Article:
White Walker: Halloween.

Shadows of the Past Part II Parasite:  December, in time for the two year anniversary of part one.

A Father's Love: Father's day 2014

Beyond that is anyone's guess. But with this recent acceptance I'm, seriously looking at completing that literary novel and getting it submitted by fall of next year.

We'll see what happens.

Amazon Search Terms

Sorry for the delay in getting this updated, summer vacation and all that.

I currently have one novel, two novellas, and three short stories available on Amazon. One short story is free through price matching.

In April of this year I came to a realization, call it an epiphany if you will. I was looking at the search terms for my work on Amazon, My freebie had been running for several months with about 20 to 30 downloads per month. I realized, that nowhere in the search terms had I mentioned the word free.

It takes us old dogs awhile to figure things out.

I added the word free to the search terms and the following month downloads exploded from a mere 30 to over fifteen hundred. 

If the customer can’t find it? How can they download it?

While it’s important to make sure you include the right search terms such as genre, sub-genre, and so on to describe your story. I had never once considered using the price point of the offering in the search terms themselves.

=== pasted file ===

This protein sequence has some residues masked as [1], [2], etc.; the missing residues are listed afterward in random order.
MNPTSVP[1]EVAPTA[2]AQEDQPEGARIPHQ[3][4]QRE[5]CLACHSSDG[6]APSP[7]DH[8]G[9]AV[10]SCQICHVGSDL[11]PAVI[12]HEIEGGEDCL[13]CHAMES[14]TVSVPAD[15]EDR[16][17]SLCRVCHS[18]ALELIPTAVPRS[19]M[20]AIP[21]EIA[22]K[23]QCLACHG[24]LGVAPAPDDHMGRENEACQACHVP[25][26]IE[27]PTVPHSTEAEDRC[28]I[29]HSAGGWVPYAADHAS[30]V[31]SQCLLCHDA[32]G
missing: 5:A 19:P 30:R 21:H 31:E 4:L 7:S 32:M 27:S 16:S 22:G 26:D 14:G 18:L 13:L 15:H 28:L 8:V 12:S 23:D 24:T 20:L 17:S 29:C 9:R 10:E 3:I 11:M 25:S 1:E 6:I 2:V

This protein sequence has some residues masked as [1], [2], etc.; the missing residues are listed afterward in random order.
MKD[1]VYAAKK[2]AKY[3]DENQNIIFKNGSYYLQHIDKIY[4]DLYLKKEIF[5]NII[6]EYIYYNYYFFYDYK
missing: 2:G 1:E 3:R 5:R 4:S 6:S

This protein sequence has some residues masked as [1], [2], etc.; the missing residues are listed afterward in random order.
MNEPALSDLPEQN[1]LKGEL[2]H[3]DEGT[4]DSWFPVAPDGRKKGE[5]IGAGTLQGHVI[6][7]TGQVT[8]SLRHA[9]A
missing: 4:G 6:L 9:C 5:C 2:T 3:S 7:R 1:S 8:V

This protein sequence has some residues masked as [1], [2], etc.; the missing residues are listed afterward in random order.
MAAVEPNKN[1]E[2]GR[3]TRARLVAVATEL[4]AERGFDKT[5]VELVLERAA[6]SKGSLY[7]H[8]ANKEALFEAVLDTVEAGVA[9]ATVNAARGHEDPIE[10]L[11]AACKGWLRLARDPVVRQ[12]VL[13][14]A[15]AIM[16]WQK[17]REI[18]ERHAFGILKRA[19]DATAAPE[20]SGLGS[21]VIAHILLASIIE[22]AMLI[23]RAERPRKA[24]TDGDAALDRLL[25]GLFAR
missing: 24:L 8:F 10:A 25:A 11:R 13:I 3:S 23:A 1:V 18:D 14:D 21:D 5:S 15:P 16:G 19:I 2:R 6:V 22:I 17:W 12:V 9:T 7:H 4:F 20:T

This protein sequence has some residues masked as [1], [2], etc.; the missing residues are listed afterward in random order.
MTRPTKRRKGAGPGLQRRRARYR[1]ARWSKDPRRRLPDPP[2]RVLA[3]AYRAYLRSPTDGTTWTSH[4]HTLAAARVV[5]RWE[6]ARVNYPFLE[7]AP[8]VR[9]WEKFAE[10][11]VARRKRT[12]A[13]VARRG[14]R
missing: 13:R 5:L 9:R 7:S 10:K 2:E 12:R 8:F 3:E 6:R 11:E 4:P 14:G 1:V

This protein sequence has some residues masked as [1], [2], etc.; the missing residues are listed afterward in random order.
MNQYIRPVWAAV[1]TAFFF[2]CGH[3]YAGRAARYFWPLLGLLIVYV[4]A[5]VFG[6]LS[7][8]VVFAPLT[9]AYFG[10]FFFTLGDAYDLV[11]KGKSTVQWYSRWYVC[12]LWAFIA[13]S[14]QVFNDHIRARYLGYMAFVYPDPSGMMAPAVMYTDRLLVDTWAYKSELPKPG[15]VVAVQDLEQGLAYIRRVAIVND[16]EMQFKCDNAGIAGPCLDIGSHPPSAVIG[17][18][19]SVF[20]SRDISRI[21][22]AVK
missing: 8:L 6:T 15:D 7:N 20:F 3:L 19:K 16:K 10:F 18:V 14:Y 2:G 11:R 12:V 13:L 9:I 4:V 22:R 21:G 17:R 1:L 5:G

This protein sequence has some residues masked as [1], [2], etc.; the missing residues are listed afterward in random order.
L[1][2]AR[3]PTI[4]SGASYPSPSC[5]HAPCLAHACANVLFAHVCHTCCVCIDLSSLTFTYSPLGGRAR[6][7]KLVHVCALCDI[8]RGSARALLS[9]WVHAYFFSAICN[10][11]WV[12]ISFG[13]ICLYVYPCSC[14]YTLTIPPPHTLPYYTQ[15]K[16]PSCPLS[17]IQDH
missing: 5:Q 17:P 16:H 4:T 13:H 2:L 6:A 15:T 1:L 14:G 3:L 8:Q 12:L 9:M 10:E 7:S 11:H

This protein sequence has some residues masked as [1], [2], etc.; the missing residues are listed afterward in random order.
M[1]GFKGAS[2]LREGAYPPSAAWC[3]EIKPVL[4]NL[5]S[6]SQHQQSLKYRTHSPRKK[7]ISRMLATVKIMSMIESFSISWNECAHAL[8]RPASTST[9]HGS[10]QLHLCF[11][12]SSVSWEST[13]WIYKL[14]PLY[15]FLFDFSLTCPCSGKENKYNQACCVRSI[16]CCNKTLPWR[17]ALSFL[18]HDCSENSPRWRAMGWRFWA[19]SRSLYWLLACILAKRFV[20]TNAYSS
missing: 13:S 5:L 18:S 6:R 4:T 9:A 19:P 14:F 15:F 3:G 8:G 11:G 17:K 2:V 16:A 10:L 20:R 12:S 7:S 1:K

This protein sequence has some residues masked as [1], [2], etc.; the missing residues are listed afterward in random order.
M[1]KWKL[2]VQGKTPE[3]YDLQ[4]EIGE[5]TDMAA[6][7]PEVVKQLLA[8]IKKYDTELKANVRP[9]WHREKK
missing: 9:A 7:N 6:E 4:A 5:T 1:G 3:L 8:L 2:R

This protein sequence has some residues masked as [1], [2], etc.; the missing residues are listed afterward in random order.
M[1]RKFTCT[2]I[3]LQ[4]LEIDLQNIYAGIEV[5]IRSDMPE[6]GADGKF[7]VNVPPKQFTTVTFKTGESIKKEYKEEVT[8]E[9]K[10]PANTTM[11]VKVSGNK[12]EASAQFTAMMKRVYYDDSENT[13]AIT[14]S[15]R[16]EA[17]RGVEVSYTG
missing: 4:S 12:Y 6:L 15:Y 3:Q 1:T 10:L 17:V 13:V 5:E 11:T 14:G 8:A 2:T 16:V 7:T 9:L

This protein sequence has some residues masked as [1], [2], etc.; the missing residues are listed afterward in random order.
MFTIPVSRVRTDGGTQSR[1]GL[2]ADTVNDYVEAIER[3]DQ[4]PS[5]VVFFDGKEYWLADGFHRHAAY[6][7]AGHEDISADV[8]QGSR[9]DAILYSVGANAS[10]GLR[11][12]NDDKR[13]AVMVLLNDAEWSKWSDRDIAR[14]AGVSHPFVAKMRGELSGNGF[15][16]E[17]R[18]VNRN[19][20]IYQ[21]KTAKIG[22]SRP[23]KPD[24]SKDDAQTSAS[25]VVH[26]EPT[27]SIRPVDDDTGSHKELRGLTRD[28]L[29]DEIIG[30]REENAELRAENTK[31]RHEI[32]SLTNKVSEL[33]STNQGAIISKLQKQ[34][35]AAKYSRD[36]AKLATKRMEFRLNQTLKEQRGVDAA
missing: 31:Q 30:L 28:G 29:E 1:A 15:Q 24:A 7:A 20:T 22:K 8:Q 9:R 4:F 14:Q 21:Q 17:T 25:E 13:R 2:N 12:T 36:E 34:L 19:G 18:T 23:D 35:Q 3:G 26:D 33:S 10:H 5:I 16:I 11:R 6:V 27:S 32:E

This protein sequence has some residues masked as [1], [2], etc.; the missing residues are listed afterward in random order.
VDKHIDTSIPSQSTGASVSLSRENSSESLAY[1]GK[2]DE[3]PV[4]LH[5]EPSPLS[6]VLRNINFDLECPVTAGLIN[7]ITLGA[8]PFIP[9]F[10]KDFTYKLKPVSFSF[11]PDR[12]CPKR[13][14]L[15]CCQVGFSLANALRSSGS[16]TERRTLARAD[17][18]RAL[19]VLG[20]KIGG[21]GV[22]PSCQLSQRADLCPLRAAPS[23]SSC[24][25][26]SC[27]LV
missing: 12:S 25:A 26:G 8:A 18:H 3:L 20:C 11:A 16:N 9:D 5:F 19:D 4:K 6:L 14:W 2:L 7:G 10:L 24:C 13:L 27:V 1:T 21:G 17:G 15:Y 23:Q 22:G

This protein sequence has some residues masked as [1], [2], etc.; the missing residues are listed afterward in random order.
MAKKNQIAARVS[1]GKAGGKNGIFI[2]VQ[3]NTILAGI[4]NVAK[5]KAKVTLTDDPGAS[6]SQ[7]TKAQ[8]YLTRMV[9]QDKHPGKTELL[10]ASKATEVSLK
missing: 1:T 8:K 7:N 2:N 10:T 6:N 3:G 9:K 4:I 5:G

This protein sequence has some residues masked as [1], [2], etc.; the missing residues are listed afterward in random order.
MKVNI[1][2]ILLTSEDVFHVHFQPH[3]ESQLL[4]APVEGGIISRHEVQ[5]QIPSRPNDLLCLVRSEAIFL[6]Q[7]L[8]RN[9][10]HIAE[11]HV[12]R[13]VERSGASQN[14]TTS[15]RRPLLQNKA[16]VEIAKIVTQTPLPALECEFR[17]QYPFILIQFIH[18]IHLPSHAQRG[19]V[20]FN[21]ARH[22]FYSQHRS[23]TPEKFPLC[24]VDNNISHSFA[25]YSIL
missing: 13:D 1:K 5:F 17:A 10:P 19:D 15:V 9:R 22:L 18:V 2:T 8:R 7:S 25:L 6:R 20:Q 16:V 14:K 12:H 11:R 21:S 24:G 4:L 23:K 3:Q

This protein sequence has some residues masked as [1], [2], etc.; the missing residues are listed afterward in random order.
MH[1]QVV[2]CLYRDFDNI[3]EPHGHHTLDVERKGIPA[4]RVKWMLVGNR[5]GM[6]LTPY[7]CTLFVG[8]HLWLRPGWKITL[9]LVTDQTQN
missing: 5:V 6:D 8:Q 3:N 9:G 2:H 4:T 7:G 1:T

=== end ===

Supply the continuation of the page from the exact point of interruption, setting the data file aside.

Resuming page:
But it makes sense to do so. Don’t we already search based on price? When we look for a car, isn’t price a major consideration in our final decision? After all it al boils down to what we can afford. Right?

Some of us can afford to spend more so price doesn’t play that big of a factor in our purchasing decisions. Others, like myself, are on limited incomes so we have to be careful about what we spend.

To find out how important price was I have conducted a little experiment. I suck at marketing anyway, I hate doing it, I’d rather interact with people on a social level without all the hyping about buying this, or buying that. So it was easy for me to go a couple of months with absolute minimal advertising.

The first step was to lower the prices of all my offerings to 99 cents. Many will say the 99 cent price point is the death of literature, but that’s an issue for another post. I don’t believe it, after all what better way to get a person to spend their hard earned money on an unknown talent?

I then added the term ‘99 cent kindle’ to my search terms for each book. Sales exploded, for me at least. And they continue to this day. I’m not breaking any records here. Some of you probably sell as many in a day as I’m doing in a month, but I’ve seen a dramatic jump from non-existent to double digits.

I'm now working on my offerings available through other retailers to see if I can duplicate these results. I'll keep you posted.

I know I’m not going to make a living like this. I’ve got more work coming out in the next few months. I hope by then to have built a strong enough readership using the 99cent price point that I can price higher and still get sales.

We’ll have to wait and see how it pans out.